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Sudan president asks Russia for protection from US

November 23, 2017

During a visit to Russia, Sudanese President Omar al-Bashir has said that his country needed protection from the US. Al-Bashir is wanted by the International Criminal Court for genocide and war crimes.

Omar al-Baschir ARCHIV
Image: Reuters

During a meeting with Russian President Vladimir Putin at the Black Sea resort of Sochi on Thursday, Sudanese President Omar al-Bashir accused the US of fomenting the conflict in Sudan and asked Russia for help.

"We are thankful to Russia for its position on the international arena, including Russia's position in the protection of Sudan. We are in need of protection from the aggressive acts of the United States," al-Bashir said.

Sudan's president also praised Moscow's military campaign in Syria and highlighted his intentions to ramp up military ties with Russia.

"We are currently launching a program to modernize our armed forces and we agreed with the defense minister that Russia will contribute to this."

Putin meanwhile said that Russia wanted to intensify economic ties with Sudan, including in agriculture and energy.

"There are prospects not only in the hydrocarbon sphere but also in energy," Putin said. "There are many prospects of cooperation."

ICC warrant for Bashir

Al-Bashir's visit came a month after the United States lifted a trade embargo it had imposed on Sudan in 1997 over Khartoum's alleged backing of Islamist militant groups. US President Donald Trump also removed Sudan from the list of countries facing the current US travel ban.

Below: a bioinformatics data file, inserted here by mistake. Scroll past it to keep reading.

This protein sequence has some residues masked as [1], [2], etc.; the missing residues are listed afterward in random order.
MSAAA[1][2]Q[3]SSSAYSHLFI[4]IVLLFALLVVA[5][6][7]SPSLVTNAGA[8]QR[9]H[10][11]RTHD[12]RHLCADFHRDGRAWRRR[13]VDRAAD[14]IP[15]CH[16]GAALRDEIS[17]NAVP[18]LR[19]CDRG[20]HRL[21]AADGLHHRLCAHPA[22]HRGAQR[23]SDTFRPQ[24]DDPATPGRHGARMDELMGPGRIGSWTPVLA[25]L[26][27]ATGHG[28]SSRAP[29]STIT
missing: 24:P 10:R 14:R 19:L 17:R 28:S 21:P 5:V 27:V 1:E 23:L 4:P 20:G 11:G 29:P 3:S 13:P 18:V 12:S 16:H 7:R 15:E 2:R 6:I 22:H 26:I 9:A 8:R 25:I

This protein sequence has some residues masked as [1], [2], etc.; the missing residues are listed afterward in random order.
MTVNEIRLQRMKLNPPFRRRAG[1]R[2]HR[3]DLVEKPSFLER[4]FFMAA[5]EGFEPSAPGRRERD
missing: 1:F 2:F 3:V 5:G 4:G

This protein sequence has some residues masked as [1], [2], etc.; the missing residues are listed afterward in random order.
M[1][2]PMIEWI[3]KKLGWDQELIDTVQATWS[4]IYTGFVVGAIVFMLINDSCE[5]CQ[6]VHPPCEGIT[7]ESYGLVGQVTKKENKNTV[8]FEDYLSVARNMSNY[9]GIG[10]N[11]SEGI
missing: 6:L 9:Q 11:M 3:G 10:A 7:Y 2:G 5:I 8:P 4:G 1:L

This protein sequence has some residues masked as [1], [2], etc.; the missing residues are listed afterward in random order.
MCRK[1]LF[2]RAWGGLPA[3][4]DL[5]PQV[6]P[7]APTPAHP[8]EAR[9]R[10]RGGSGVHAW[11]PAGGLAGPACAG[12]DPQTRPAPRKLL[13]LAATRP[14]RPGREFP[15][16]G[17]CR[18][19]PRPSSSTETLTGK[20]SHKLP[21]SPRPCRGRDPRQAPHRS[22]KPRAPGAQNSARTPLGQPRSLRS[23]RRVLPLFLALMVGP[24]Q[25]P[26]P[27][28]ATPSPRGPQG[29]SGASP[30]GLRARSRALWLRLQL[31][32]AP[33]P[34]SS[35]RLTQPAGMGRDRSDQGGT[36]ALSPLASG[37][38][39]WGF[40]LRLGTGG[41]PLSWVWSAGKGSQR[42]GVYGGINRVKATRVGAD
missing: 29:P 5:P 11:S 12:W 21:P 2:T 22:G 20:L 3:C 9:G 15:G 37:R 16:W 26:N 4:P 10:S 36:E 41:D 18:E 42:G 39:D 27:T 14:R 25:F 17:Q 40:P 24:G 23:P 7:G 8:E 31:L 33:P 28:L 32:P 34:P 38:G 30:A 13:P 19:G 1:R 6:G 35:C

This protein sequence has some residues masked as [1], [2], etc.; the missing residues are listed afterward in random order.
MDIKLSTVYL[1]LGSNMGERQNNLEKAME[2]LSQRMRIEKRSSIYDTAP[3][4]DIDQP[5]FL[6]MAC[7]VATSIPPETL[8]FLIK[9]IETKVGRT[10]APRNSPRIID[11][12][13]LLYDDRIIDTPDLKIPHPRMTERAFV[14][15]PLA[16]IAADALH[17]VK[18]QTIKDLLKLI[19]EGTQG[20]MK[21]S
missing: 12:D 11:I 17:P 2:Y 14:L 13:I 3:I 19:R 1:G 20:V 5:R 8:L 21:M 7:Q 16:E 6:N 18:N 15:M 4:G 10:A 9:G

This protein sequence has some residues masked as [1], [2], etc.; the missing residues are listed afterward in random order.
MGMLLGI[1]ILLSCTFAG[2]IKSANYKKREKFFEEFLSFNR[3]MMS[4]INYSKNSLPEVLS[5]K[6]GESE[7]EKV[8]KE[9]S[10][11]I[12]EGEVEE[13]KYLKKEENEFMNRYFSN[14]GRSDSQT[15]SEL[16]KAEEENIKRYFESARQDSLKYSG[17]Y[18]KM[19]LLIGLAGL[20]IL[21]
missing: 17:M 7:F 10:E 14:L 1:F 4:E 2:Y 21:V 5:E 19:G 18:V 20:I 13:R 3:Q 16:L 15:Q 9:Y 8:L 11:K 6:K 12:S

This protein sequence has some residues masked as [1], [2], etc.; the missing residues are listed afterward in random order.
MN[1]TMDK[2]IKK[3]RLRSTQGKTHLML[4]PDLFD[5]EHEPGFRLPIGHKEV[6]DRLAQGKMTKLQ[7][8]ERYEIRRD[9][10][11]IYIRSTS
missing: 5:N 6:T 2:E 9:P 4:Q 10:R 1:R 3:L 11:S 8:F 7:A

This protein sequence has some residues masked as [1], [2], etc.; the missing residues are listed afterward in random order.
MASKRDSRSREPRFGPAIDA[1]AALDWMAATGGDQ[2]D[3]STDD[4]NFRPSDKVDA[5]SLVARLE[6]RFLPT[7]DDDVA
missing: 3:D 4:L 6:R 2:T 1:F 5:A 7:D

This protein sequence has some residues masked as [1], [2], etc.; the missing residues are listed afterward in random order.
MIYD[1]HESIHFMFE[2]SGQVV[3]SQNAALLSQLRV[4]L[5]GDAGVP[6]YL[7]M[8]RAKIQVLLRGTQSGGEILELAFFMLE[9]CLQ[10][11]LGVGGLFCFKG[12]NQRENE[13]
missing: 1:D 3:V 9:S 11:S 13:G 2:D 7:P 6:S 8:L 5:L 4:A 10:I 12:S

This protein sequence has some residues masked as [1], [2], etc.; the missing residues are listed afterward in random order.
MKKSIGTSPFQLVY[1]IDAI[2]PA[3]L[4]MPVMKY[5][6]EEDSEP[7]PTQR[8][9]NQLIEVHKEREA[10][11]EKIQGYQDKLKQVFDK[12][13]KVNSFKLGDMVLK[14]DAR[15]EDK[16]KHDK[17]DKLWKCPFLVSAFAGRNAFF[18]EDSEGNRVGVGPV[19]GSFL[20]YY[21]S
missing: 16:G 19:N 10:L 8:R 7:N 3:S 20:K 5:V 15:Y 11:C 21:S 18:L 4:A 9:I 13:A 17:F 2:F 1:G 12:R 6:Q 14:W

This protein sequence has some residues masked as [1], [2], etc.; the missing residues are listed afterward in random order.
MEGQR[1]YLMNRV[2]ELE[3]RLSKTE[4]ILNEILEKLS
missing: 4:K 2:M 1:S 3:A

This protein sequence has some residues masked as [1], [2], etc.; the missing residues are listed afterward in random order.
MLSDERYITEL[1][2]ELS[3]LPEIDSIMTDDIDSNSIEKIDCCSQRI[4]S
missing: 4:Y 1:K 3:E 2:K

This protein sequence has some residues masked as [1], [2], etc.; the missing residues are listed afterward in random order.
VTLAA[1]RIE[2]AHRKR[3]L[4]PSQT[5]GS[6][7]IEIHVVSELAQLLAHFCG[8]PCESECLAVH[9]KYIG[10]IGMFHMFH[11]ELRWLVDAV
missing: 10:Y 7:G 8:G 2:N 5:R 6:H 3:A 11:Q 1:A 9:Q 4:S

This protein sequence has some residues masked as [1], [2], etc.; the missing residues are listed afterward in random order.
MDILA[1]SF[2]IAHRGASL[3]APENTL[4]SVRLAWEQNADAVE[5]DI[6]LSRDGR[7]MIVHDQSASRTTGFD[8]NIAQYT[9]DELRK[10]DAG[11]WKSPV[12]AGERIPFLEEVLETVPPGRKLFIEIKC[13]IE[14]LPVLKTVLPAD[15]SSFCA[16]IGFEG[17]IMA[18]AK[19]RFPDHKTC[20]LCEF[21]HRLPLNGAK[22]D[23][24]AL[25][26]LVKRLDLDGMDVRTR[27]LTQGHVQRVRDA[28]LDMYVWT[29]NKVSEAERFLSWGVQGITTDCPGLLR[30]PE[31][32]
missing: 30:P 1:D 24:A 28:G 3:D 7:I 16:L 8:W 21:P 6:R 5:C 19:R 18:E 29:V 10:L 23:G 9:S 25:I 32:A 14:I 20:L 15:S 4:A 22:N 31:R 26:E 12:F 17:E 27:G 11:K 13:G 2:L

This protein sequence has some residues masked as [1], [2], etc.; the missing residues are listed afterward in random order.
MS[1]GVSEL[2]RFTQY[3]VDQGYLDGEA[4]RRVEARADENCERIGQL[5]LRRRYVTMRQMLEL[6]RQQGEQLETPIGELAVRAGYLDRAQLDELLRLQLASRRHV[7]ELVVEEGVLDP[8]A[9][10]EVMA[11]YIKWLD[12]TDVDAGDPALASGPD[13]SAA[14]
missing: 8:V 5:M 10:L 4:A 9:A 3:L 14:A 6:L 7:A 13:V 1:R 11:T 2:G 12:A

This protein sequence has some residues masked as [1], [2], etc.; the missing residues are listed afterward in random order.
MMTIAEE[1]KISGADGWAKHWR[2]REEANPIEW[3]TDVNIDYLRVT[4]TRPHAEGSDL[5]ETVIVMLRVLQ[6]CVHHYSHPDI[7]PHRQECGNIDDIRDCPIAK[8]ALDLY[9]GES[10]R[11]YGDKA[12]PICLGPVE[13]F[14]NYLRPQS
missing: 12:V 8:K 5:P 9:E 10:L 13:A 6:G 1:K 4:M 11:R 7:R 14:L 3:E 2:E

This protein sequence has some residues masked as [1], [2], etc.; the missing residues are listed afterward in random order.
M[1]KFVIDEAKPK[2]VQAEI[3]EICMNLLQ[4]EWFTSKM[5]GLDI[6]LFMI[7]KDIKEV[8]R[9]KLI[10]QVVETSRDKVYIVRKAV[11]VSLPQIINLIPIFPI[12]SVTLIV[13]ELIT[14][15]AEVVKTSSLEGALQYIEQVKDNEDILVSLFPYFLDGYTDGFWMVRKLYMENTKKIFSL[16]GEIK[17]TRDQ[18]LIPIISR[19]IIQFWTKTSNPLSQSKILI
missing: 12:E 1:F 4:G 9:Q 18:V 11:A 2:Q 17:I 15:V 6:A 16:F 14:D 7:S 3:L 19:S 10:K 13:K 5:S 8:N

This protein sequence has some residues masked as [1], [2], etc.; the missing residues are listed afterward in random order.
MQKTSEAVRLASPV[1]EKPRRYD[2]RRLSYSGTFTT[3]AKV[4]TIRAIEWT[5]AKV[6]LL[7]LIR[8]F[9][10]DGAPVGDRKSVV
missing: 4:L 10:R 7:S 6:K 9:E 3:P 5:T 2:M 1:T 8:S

Famine as a weapon in South Sudan

Al-Bashir, however, who rose to power in 1989, is on the International Criminal Court's wanted list for committing crimes against humanity, war crimes and genocide in Sudan's Darfur region.

ICC prosecutors issued warrants for his arrest in 2009 and 2010, and has called for his resignation, but Bashir continues to deny the charges against him.

Sudan's deadly conflict in Darfur broke out in 2003 when ethnic minority groups took up arms against Bashir's Arab-dominated government, accusing it of discrimination and neglect. The UN says that the ensuing counterinsurgency left at least 300,000 people in Sudan dead and more than 2.5 million displaced in the impoverished African state as a result of the conflict.

Top Sudanese officials claim that the conflict has ended, but the region continues to see regular fighting between numerous ethnic and tribal groups.

ss/kms (AP, AFP)